Renters say landlord allowed substandard housing

  • Posted: Friday, May 24, 2013 11:57 p.m.
Resident Samuel McCluney shows mold growing on the beds at the house his family rents in Landis.
Resident Samuel McCluney shows mold growing on the beds at the house his family rents in Landis.

LANDIS — An Everhart Avenue couple say the home they rent has faulty electrical wiring, mold, plumbing problems and raw sewage running into their yard. And they say their landlord — a member of the town’s Board of Aldermen — won’t make the repairs.

Alderman Tony Hilton called the couple’s accusations retaliation for an eviction notice.


The town’s manager said a Landis code officer has inspected the outside of the home, and Hilton has agreed to repair problems found during that inspection.

Samuel McCluney and girlfriend Wendy Lilly have lived with Lilly’s four children in the three-bedroom house owned by Hilton for three months. It sits near the end of Everhart Avenue, a short road, just around the corner from Hilton’s South Main Street home.

Hilton does not deny the house needs work, but said the couple came to him in dire need of a place to live. He said the two agreed to put in new flooring, paint and clean.

McCluney and Lilly said they cleaned the house, put down linoleum and painted. But he said they still have to clean every Saturday because of the mold.

They say Hilton, as property owner, is responsible for electrical, plumbing and sewage issues.

When asked about the accusations of substandard conditions, Hilton said McCluney and Lilly owe him rent money and that their complaints are “retaliation” because he’s evicting them at the end of the month.

McCluney admits they are behind on rent based on their lease, but he says they had a verbal agreement with Hilton to make installments toward rent. He said the issues began long before the eviction notice.

Hilton said he is taking care of everything and “they have an option — they can move.”

McCluney said when he and Lilly moved in, they saw black spots on the walls, but cleaned it and repainted the walls. He said they realized later the black spots on the walls were mold. The family cleans the bathrooms with bleach and wipes down the walls, but the mold returns, McCluney said.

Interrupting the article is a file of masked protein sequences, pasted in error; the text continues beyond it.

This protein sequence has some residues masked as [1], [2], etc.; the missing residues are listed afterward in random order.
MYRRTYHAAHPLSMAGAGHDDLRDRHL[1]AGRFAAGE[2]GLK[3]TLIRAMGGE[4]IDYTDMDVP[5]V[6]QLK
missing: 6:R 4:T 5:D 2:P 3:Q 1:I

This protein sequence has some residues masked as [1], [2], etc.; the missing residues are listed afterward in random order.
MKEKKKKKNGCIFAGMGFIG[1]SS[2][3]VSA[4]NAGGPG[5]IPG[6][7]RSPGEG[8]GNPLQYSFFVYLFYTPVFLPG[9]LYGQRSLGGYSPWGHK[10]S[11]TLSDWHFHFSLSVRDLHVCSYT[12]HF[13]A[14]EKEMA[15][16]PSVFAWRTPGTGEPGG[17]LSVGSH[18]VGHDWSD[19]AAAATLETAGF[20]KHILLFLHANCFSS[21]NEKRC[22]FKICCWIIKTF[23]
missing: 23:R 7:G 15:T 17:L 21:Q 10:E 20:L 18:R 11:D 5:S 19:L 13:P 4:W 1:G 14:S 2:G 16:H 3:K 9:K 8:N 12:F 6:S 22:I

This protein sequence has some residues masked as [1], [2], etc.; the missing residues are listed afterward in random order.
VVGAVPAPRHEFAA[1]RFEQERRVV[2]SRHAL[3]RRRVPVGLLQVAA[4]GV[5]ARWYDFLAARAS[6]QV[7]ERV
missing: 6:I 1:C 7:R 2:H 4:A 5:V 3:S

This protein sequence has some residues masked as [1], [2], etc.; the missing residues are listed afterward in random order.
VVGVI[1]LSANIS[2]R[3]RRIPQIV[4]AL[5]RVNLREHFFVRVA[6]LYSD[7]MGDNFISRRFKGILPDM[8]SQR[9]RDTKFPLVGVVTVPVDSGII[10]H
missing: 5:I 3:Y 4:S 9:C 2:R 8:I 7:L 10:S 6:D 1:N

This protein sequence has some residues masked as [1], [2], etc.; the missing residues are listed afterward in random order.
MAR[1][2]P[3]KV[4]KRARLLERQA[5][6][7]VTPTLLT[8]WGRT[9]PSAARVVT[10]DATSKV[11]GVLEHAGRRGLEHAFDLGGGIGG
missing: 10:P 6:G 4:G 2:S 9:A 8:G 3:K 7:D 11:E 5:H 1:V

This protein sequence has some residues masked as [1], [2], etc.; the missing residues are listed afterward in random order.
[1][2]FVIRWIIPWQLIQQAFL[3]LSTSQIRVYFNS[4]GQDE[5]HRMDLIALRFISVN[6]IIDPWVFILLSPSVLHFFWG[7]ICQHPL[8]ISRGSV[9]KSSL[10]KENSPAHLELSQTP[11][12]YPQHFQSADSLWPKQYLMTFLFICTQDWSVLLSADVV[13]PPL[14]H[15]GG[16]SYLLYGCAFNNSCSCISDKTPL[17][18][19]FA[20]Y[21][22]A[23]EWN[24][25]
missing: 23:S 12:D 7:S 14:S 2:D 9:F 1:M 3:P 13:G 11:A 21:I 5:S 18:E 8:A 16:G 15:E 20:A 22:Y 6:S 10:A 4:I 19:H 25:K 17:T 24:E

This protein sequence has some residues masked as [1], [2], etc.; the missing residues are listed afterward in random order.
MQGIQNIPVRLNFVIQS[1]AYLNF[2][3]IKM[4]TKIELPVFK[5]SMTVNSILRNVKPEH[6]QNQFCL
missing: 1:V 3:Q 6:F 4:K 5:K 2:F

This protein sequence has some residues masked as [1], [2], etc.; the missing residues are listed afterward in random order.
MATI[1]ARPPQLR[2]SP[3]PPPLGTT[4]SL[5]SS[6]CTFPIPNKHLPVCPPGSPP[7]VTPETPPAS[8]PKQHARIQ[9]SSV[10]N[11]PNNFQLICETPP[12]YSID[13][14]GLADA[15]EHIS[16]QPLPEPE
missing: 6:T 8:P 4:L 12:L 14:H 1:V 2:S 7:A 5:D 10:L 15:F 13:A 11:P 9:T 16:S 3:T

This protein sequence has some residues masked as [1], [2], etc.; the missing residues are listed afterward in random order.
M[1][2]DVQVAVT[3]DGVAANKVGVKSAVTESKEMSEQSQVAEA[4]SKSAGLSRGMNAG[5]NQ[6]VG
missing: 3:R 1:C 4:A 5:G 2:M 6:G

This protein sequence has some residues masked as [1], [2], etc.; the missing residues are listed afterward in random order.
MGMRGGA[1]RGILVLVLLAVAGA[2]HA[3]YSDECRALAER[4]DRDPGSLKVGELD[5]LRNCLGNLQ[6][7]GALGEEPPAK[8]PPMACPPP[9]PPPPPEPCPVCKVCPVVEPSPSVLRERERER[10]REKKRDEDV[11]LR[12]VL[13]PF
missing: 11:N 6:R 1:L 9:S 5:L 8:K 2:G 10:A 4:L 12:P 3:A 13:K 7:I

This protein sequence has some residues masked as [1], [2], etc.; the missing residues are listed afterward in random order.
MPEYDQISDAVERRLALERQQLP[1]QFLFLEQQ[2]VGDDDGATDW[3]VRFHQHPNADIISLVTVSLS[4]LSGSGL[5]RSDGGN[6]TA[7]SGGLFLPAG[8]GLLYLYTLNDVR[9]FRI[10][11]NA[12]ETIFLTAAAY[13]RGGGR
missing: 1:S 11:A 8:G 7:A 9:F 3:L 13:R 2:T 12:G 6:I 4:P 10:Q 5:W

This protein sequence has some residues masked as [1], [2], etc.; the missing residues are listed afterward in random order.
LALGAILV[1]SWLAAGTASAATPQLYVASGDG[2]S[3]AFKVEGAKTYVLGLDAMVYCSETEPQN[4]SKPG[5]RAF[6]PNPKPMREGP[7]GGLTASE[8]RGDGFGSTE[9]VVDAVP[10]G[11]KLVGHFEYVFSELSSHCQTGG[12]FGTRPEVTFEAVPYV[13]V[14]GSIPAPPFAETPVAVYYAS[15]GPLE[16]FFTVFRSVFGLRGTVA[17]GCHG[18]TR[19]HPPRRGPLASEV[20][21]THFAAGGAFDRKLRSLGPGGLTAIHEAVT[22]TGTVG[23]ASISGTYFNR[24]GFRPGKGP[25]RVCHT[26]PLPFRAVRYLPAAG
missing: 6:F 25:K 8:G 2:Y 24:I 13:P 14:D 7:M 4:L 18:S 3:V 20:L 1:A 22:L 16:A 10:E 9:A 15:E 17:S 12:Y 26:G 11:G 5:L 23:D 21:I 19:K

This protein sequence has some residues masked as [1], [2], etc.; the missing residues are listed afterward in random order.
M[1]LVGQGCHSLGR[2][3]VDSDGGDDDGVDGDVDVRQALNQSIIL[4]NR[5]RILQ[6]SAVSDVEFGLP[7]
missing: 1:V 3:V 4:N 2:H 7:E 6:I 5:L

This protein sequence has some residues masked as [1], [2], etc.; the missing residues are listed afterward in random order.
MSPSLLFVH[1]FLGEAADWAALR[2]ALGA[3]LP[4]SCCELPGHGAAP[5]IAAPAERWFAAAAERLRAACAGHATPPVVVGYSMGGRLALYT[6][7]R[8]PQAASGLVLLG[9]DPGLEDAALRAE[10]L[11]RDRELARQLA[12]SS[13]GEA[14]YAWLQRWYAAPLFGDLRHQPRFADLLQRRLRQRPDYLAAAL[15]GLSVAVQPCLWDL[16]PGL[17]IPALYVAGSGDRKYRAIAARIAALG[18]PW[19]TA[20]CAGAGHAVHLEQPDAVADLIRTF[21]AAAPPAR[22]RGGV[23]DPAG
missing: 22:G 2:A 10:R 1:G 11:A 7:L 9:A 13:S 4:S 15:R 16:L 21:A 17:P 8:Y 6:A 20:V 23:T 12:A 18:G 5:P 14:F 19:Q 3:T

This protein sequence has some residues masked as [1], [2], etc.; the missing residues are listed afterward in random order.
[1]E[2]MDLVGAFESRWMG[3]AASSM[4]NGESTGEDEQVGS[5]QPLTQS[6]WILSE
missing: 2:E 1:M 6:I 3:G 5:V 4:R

The family bought inexpensive linoleum and placed the tiling on top of the existing floor, but McCluney said they did not attempt to fix the electrical, plumbing and sewage issues.

“I’m not licensed,” he said.

The couple said lights in the bathroom do not turn off, despite flipping the switch in either direction, and sparks appeared at the base of the kitchen light when they turned it on. McCluney said the light fixture was looked at, but if he puts a bulb in the socket, there are still sparks.

“I’m more concerned about our kids’ safety,” McCluney said.

The children are 17, 15, 13 and 12 years old.

McCluney said they’ve had to toss the children’s bed frames when mold began to grow on the frames, and they put the mattresses on the floor. When the mattresses began to show signs of mold, the couple bought a second set of mattresses to place on top of the moldy ones.

Too much water

Lilly said she went to town hall to dispute her water bill shortly after they moved into the home. The first water bill said they used more than 10,700 gallons of water in just 13 days, she said.

The couple said they reported to Hilton they believed there was a leak somewhere because they were being charged for use of too much water. McCluney said their complaints fell on deaf ears.

“The house needs work. Everything needs work,” Lilly said.

The couple say a week ago they were told they could continue their installment payments, but received an eviction letter in the mail May 18.

Hilton said this is the second eviction letter he’s sent; he sent the first on May 1.

“They came to me and said give us another chance,” Hilton said.

The fix

“I had plumbers down there, and we found a leak. We are working to get everything fixed,” Hilton said.

He said the electrical work was supposed to be fixed, but McCluney and Lilly deny it has ever been repaired. In fact, they and Hilton disagree about whether anything has been repaired.

Hilton said he told them the house needed work prior to their move, and the couple insisted “they needed a place to stay.”

Hilton said he’s addressing the sewage issue.

“We’ve replaced some pipe. We thought we had it fixed, but we may not,” Hilton said.

The town of Landis has conducted a preliminary investigation. There are no formal written reports or citations generated from the property, said Town Manager Reed Linn.

Inspections

City codes require only an exterior inspection during a preliminary investigation. The findings are taken to the property owner, who has a certain amount of time to make needed repairs. The code enforcement officer returns to the property to conduct an interior and exterior physical inspection.

Linn said the time frame depends on the repair work needed to take care of the issues.

If the property owner does not fix the problems, then the town would place a notice on the property notifying the occupants and the property owner that a minimum housing investigation would commence.

“We found a wastewater leak and then we’ve notified the property owner, and he is already making repairs,” Linn said.

Linn said Hilton told him the repairs were being made “now” and that someone was working on it. Lilly said that as of Friday afternoon, no one had come to the house.

Contact reporter Shavonne Potts at 704-797-4253. Twitter: www.twitter.com/salpostpotts Facebook: www.facebook.com/Shavonne.SalisburyPost.

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